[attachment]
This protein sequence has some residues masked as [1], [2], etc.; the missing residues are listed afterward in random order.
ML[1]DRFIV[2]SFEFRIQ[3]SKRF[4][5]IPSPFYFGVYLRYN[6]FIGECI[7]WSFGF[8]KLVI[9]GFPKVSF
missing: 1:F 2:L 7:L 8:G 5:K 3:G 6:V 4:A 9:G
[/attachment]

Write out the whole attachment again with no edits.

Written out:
This protein sequence has some residues masked as [1], [2], etc.; the missing residues are listed afterward in random order.
ML[1]DRFIV[2]SFEFRIQ[3]SKRF[4][5]IPSPFYFGVYLRYN[6]FIGECI[7]WSFGF[8]KLVI[9]GFPKVSF
missing: 1:F 2:L 7:L 8:G 5:K 3:G 6:V 4:A 9:G